The state board that regulates utilities will have to stream its meetings live on a website, but it won’t be forced to impose new restrictions on the powerful utility industry that holds sway over its commissioners.
The House Energy and Utilities Committee voted Monday to increase some accountability of the state Public Service Commission but rejected a series of amendments including one that would have repealed the controversial nuclear fee currently paid by Florida Power & Light customers without any guarantee that a nuclear plant will be built.
The fee, known as the advanced nuclear cost recovery, allowed Duke Energy to charge customers $3.2 billion to build a nuclear plant in Levy County that has now been scrapped. The PSC has ordered the company to return only $54 million of the money to customers.
“Nothing good has come with the utility tax,’’ said Rep. Dwight Dudley, D-St. Petersburg, who sponsored the failed amendment to repeal the advanced nuclear cost recovery fee. “You get the consumers to take all the risk and get the companies to get all the reward. What about American capitalism?”
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Dudley’s amendment was one of several he tried and failed to attach to PCB EUS 15-01, a fast-moving proposal to make minor changes to the Public Service Commission in the name of increased accountability.
Dudley's amendments were rejected on voice votes by the GOP-dominated committee. The Florida Legislature has a long history of advancing the agenda of the powerful utility industry. In the last election cycle, the three largest electric companies — FPL, Duke Energy and Gulf Power — gave more than $3.5 million to the Republican Party of Florida and Gov. Rick Scott's campaign.
Under the House bill, people appointed to the five-member PSC would be limited to serving three four-year terms — something few commissioners have done in the recent past as most who have retired voluntarily have left to work for the utility industry. It also requires anyone who lobbies the commissioner, or the legislatively controlled board that nominates commissioners, to register to lobby.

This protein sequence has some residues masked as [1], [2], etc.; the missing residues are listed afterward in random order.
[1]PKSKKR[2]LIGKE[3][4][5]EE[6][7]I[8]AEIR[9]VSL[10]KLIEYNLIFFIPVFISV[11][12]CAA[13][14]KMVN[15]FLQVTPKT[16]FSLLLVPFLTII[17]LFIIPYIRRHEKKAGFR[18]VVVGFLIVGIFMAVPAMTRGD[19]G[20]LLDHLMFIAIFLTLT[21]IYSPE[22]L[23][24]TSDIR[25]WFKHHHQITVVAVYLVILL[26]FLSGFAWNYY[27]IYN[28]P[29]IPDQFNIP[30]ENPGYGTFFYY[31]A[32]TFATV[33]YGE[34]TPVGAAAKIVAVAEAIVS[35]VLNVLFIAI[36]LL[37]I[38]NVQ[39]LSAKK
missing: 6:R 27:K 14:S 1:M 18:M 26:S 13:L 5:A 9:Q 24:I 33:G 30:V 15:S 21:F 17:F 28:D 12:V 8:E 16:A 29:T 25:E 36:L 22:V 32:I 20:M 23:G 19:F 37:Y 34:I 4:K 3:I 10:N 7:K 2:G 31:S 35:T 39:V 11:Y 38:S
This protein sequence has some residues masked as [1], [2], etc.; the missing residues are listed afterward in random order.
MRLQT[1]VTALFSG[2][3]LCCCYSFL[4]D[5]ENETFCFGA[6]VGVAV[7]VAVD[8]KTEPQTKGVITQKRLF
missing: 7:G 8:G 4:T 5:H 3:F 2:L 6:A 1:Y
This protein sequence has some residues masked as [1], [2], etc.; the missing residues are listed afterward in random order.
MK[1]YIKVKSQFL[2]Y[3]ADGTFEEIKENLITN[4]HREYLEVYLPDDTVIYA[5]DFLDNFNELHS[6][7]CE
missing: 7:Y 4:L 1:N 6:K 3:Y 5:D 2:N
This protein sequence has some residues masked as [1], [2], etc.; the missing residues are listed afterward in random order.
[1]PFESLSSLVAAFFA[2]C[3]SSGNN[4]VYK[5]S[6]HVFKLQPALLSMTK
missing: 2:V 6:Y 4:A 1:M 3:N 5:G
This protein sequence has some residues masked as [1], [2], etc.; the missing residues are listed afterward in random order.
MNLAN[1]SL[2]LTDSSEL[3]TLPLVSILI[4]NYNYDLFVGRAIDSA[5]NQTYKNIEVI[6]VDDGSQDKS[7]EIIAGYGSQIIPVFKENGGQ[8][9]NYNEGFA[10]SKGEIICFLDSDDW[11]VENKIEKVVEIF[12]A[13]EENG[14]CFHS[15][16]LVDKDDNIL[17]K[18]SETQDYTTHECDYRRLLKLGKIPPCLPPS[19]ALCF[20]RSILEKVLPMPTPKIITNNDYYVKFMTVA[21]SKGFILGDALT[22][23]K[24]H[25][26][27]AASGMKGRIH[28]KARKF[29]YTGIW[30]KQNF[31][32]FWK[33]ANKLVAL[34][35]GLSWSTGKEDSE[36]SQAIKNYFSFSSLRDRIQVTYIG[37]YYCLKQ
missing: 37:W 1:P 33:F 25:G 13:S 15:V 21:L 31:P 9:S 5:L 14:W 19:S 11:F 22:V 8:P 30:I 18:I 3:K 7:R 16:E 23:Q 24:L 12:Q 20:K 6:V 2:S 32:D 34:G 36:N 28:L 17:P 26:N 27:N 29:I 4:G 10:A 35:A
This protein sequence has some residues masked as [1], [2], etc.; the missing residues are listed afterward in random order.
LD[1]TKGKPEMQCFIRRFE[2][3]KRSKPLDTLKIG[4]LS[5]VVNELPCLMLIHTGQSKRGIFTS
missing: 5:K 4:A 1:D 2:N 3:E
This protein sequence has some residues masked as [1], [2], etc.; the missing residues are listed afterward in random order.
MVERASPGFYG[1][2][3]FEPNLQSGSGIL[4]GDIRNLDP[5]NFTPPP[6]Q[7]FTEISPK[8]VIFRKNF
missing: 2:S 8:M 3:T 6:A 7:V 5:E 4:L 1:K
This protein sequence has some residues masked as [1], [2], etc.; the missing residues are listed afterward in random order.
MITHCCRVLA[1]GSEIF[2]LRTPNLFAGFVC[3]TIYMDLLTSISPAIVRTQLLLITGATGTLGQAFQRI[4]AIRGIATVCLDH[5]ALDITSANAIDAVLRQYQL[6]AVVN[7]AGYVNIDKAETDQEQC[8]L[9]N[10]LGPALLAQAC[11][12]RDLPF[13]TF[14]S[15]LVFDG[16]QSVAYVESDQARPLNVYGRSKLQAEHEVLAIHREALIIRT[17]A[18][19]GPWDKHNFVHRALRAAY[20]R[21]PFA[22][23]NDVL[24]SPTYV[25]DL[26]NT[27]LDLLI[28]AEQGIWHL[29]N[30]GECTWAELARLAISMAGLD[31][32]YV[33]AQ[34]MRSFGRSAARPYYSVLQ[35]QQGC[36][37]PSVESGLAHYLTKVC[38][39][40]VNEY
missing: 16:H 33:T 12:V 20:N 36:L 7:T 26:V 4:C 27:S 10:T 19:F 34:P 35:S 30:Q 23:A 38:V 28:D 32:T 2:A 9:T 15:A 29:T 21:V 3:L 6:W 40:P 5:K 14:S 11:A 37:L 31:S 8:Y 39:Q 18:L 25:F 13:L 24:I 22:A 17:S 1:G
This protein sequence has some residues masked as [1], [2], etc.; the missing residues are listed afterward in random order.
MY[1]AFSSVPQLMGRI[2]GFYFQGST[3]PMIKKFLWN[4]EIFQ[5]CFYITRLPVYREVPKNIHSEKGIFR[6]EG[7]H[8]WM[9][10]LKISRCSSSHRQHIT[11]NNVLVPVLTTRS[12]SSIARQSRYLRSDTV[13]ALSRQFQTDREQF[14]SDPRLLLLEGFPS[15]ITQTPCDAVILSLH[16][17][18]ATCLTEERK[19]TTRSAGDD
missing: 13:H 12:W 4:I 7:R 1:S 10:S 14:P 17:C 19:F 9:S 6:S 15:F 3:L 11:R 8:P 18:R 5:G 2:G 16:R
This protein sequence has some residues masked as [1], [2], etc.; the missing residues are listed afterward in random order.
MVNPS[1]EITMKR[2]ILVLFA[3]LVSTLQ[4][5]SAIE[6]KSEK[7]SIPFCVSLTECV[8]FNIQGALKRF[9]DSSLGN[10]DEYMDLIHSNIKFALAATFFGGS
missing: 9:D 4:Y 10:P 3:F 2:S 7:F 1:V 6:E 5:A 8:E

The bill requires utilities to get PSC approval before it charges customers higher rates for higher usage as a result of extended billing periods. It also would limit how much utilities can charge their customers for deposits.
The measure also requires the PSC to live-stream all its meetings, prohibit commissioners from accepting anything of value from a utility or a utility subsidiary, and ban them from discussing pending business with parties involved in a rate case. The commission already makes many of its meetings available via audio or video feed and is currently prohibited from accepting anything of value or discussing pending rate cases.
Susan Glickman, director of the Southern Alliance for Clean Energy, criticized the bill as making “tweaks that are very minor” while it fails to fix major issues affecting consumers.
She said that after the election, the PSC “gutted” energy efficiency standards and continued to allow utility companies to “overbuild” while “doing nothing to insulate customers from the over-reliance on natural gas.”
“You can do better,’’ Glickman said. “That’s why people send you up here.”
Rep. Mike LaRosa, R-St. Cloud, called the measure a “consumer-friendly bill intended to enhance the public’s confidence in the Public Service Commission.”
Dudley proposed requiring PSC commissioners to be elected to two-year terms, instead of the current process that allows the governor to appoint them to four-year terms. But the idea was rejected by the GOP-dominated committee as an attempt to politicize the board.
He also proposed requiring the PSC to conduct meetings on controversial rate cases in the hometowns of the consumers who are most affected, but it was rejected as unnecessary.
The issue that drew the most debate was a proposal by Dudley to ban utilities from entering into partnerships to do exploratory drilling for oil and gas at customers’ expense.
The PSC approved a plan in December to allow FPL to charge customers $191 million to conduct exploratory fracking for natural gas in Oklahoma and it is considering another proposal to allow FPL to invest $750 million a year in oil and gas ventures.
“When you have a huge corporation that is certainly financially doing just fine, they don’t really need ratepayers to subsidize them,’’ he said.
Jon Moyle, lawyer for the Florida Industrial Power User Group, urged the committee to support the amendment and send a message to the PSC that it does not have the authority to let utilities use customer money to finance risky speculation.
“We don’t think you have given jurisdiction to the commission to get into the wildcatting business in Oklahoma,’’ he said. “The consumers do not want that risk.”
With no debate, the committee rejected the amendment as it did with all the amendments sponsored by Dudley, who came to office vowing to challenge the Public Services Commission, which regulates utilities.
Nonetheless, Dudley voted for the bill.
“This is a good start,’’ he said.